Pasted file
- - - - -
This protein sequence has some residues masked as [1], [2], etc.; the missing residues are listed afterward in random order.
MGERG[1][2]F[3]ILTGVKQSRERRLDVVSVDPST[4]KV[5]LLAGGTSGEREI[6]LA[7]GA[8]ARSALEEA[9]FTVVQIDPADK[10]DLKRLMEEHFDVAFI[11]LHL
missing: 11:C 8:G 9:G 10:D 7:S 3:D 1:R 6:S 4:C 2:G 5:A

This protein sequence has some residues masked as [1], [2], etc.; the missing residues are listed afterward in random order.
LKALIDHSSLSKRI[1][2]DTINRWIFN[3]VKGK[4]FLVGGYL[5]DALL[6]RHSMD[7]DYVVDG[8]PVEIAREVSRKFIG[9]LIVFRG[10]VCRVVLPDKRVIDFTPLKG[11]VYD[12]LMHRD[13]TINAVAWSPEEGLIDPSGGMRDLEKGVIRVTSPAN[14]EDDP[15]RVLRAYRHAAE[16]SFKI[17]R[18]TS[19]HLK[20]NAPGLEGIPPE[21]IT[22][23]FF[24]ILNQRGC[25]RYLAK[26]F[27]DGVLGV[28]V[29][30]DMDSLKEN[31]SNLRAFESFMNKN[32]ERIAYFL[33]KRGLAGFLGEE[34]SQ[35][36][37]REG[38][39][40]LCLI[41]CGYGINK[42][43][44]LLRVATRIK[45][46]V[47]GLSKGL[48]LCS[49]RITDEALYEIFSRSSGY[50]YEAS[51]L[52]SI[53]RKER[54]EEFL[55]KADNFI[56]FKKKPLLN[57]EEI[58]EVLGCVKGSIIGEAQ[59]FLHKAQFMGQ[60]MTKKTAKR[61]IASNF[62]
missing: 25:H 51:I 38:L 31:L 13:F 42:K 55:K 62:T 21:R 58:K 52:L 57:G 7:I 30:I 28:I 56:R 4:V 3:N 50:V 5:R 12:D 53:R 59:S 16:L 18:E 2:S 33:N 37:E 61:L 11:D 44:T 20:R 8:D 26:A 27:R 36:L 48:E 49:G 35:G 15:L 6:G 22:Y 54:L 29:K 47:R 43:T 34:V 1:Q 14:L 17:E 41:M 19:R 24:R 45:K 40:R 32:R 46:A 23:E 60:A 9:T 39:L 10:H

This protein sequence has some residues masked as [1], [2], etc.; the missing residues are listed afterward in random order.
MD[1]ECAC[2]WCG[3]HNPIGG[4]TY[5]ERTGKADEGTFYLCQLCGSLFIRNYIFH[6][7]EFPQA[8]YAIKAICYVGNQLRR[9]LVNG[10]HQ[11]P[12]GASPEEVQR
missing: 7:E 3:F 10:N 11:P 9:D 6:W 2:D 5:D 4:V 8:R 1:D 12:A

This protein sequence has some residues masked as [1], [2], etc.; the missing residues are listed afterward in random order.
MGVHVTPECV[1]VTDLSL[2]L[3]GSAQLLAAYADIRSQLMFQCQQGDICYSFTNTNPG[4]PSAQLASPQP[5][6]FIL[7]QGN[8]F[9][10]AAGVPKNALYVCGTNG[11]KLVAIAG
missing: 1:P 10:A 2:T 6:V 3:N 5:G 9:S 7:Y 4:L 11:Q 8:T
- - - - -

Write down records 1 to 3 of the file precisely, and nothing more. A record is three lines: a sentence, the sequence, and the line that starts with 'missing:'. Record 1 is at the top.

This protein sequence has some residues masked as [1], [2], etc.; the missing residues are listed afterward in random order.
MGERG[1][2]F[3]ILTGVKQSRERRLDVVSVDPST[4]KV[5]LLAGGTSGEREI[6]LA[7]GA[8]ARSALEEA[9]FTVVQIDPADK[10]DLKRLMEEHFDVAFI[11]LHL
missing: 11:C 8:G 9:G 10:D 7:S 3:D 1:R 6:S 4:C 2:G 5:A

This protein sequence has some residues masked as [1], [2], etc.; the missing residues are listed afterward in random order.
LKALIDHSSLSKRI[1][2]DTINRWIFN[3]VKGK[4]FLVGGYL[5]DALL[6]RHSMD[7]DYVVDG[8]PVEIAREVSRKFIG[9]LIVFRG[10]VCRVVLPDKRVIDFTPLKG[11]VYD[12]LMHRD[13]TINAVAWSPEEGLIDPSGGMRDLEKGVIRVTSPAN[14]EDDP[15]RVLRAYRHAAE[16]SFKI[17]R[18]TS[19]HLK[20]NAPGLEGIPPE[21]IT[22][23]FF[24]ILNQRGC[25]RYLAK[26]F[27]DGVLGV[28]V[29][30]DMDSLKEN[31]SNLRAFESFMNKN[32]ERIAYFL[33]KRGLAGFLGEE[34]SQ[35][36][37]REG[38][39][40]LCLI[41]CGYGINK[42][43][44]LLRVATRIK[45][46]V[47]GLSKGL[48]LCS[49]RITDEALYEIFSRSSGY[50]YEAS[51]L[52]SI[53]RKER[54]EEFL[55]KADNFI[56]FKKKPLLN[57]EEI[58]EVLGCVKGSIIGEAQ[59]FLHKAQFMGQ[60]MTKKTAKR[61]IASNF[62]
missing: 25:H 51:I 38:L 31:L 13:F 42:K 55:K 62:T 21:R 58:K 52:L 57:G 7:I 30:I 28:I 56:R 4:V 3:N 50:V 5:R 12:D 53:R 59:S 16:L 18:E 2:S 33:N 37:E 61:L 11:D 44:T 20:R 8:D 26:A 27:R 36:L 48:E 49:G 35:G 15:L 6:G 22:Y 54:L 29:K 47:R 43:T 34:V 1:Q 14:L 17:E 41:M 19:R 24:R 45:K 40:R 32:R 46:A 23:E 60:A 9:T 39:L 10:H

This protein sequence has some residues masked as [1], [2], etc.; the missing residues are listed afterward in random order.
MD[1]ECAC[2]WCG[3]HNPIGG[4]TY[5]ERTGKADEGTFYLCQLCGSLFIRNYIFH[6][7]EFPQA[8]YAIKAICYVGNQLRR[9]LVNG[10]HQ[11]P[12]GASPEEVQR
missing: 7:E 3:F 10:N 11:P 9:D 6:W 2:D 5:D 4:V 8:R 1:D 12:A